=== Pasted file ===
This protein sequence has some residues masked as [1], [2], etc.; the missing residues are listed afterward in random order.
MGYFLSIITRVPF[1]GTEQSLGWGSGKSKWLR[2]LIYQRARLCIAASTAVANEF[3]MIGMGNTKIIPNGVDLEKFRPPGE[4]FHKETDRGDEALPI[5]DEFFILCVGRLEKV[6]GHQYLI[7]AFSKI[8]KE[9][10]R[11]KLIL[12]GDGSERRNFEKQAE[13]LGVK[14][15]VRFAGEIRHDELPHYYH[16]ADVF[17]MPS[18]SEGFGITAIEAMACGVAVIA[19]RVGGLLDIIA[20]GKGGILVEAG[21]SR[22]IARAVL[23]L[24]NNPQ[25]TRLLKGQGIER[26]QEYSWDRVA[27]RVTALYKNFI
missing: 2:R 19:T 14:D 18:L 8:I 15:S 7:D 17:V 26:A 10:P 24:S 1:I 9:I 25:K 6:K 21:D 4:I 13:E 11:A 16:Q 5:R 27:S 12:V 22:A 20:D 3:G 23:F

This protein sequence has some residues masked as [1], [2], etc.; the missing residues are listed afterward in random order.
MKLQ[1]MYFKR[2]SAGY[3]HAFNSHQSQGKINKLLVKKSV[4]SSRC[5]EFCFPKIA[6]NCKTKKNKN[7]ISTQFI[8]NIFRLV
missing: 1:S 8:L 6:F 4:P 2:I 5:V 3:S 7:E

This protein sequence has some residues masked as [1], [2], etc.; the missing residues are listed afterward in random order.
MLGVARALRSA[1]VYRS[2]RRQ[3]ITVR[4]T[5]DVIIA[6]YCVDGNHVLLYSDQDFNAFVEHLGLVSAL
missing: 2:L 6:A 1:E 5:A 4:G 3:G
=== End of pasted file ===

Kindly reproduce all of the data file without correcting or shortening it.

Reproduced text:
This protein sequence has some residues masked as [1], [2], etc.; the missing residues are listed afterward in random order.
MGYFLSIITRVPF[1]GTEQSLGWGSGKSKWLR[2]LIYQRARLCIAASTAVANEF[3]MIGMGNTKIIPNGVDLEKFRPPGE[4]FHKETDRGDEALPI[5]DEFFILCVGRLEKV[6]GHQYLI[7]AFSKI[8]KE[9][10]R[11]KLIL[12]GDGSERRNFEKQAE[13]LGVK[14][15]VRFAGEIRHDELPHYYH[16]ADVF[17]MPS[18]SEGFGITAIEAMACGVAVIA[19]RVGGLLDIIA[20]GKGGILVEAG[21]SR[22]IARAVL[23]L[24]NNPQ[25]TRLLKGQGIER[26]QEYSWDRVA[27]RVTALYKNFI
missing: 2:R 19:T 14:D 18:L 8:I 15:S 7:D 17:V 26:A 10:P 24:S 1:I 9:I 25:K 6:K 21:D 4:I 13:E 11:A 16:Q 5:R 27:S 12:V 22:A 20:D 3:G 23:F

This protein sequence has some residues masked as [1], [2], etc.; the missing residues are listed afterward in random order.
MKLQ[1]MYFKR[2]SAGY[3]HAFNSHQSQGKINKLLVKKSV[4]SSRC[5]EFCFPKIA[6]NCKTKKNKN[7]ISTQFI[8]NIFRLV
missing: 1:S 8:L 6:F 4:P 2:I 5:V 3:S 7:E

This protein sequence has some residues masked as [1], [2], etc.; the missing residues are listed afterward in random order.
MLGVARALRSA[1]VYRS[2]RRQ[3]ITVR[4]T[5]DVIIA[6]YCVDGNHVLLYSDQDFNAFVEHLGLVSAL
missing: 2:L 6:A 1:E 5:A 4:G 3:G